Tuesday, September 20, 2016

Tuesday Tryst: Hooking Up With A Viking

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Forced into a betrothal with Demas, a man who only covets her wealth and status, Avelynn's perception of independence is shattered. With marriage looming, she turns to her faith, searching for answers in an ancient ritual along the coast, only to find Alrik The Blood-Axe and sixty Viking berserkers have landed.

In a year of uncertainty that sees Avelynn discover hidden powers, stumble into a passionate love affair with Alrik, and lead men into battle, Avelynn must walk a fine line as her deceptions mount and Demas' tactics to possess her become more desperate and increasingly brutal.

Avelynn by Marissa Campbell is the first book in a new series. I didn’t know this until after I finished this book. Avelynn functions well-enough as a stand-alone, but with an open-ending that might leave some wanting more. I am not one of those. At the time I chose this book for review, it was marketed as historical romance, but I think it would be better if it is simply labeled romance or even fantasy-romance. (I’m having a difficult time accepting that this author belongs to the Historical Novel Society.)

If you’re expecting something historically accurate, don’t. If you’re expecting something along the lines of a Harlequin novel, this might be for you.

The story in general did hold my interest from beginning to end, and I enjoyed it enough to give it four out of five stars, but I think Campbell should have put more effort into this story. The timeline left something to be desired by jumping ahead by months at a time, time that could have been spent developing the characters and their relationships further. The characters were not very believable for that time period and there seemed to be a lot of missed opportunities to work in some serious action, such as the Viking raid.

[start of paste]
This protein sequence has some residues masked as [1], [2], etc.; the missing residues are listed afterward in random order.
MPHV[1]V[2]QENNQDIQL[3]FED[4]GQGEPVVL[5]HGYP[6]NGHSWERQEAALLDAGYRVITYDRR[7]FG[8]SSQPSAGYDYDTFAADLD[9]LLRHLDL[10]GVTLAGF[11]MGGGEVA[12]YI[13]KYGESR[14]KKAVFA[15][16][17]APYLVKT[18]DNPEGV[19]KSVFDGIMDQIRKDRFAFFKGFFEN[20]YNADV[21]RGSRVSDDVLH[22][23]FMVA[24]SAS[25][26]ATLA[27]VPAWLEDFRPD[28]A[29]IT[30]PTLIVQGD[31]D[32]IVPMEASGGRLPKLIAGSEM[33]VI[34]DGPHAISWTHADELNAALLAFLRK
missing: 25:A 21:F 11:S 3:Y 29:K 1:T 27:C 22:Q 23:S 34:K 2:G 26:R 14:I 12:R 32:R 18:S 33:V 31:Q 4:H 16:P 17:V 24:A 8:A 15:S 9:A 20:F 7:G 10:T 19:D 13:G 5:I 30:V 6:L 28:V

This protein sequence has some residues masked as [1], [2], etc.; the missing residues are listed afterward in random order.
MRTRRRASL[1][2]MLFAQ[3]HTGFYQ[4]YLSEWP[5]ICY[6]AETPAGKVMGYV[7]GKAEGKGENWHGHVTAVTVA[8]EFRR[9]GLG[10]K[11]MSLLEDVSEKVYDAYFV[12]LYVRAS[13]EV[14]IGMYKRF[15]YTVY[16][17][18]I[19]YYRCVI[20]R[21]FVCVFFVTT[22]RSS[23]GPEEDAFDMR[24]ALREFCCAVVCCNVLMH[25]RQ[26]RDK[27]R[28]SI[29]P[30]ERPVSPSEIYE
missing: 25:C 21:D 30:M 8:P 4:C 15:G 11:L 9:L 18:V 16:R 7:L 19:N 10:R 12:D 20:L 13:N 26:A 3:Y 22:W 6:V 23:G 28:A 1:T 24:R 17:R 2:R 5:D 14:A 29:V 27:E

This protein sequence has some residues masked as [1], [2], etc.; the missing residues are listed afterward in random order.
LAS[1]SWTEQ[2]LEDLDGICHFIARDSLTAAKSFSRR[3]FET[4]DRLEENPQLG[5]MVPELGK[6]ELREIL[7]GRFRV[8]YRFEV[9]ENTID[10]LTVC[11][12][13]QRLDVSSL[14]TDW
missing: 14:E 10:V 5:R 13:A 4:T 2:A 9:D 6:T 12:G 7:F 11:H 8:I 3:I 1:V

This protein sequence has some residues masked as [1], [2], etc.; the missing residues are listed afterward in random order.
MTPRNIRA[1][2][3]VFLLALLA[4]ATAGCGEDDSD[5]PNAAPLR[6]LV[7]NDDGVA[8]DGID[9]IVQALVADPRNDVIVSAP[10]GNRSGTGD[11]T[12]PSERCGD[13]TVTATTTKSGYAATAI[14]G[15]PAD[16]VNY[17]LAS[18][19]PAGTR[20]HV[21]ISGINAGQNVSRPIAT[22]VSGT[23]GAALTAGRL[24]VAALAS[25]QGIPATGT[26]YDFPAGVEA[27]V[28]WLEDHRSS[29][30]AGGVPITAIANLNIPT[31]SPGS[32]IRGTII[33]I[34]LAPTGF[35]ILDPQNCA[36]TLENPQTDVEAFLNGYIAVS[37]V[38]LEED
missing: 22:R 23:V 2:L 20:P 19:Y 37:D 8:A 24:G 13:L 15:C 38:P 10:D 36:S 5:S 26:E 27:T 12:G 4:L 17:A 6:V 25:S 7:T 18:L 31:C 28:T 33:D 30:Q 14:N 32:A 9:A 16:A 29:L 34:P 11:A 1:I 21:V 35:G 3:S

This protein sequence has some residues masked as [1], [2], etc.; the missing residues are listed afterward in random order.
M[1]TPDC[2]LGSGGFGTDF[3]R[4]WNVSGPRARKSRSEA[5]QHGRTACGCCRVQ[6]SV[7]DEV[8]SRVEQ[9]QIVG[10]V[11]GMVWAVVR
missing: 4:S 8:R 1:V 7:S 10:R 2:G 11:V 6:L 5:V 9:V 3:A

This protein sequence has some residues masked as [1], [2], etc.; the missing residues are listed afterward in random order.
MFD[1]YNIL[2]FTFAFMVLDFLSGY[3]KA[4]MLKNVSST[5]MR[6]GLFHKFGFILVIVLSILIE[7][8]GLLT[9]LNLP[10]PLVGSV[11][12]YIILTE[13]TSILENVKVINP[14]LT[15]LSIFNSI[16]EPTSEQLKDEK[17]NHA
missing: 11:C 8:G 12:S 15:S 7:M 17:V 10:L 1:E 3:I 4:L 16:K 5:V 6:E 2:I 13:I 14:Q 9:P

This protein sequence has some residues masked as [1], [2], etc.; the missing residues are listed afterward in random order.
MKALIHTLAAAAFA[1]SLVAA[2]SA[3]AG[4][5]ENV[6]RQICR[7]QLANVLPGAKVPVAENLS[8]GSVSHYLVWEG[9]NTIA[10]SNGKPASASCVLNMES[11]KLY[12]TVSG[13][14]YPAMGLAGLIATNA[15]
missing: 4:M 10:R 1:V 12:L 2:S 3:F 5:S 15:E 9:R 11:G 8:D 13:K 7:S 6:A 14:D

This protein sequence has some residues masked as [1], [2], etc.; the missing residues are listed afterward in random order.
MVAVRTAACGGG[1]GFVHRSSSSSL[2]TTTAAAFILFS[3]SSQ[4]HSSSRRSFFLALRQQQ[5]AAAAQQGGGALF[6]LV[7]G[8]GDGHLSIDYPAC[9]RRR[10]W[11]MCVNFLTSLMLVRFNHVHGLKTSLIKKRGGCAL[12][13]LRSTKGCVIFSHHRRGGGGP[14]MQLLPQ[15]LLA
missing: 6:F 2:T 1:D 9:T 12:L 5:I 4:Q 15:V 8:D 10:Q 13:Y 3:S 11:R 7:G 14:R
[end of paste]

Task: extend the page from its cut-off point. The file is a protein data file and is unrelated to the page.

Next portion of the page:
While the forbidden romance keeps the story going at a decent pace, there are a lot of insignificant details brought up. I wish Buckley had sent more time describing the differences between the cultures of the various characters. I would have loved to read more about Avelynn’s time with Druid priestess Muirgen, but it is barely mentioned, even though her lessons play an important part in Avelynn’s life. I also think Muirgen’s connection to Bertram should have been given more pages.

I think fans of romance novels might enjoy Campbell’s series, but I personally think Avelynn is more a coming of age story.

As always,

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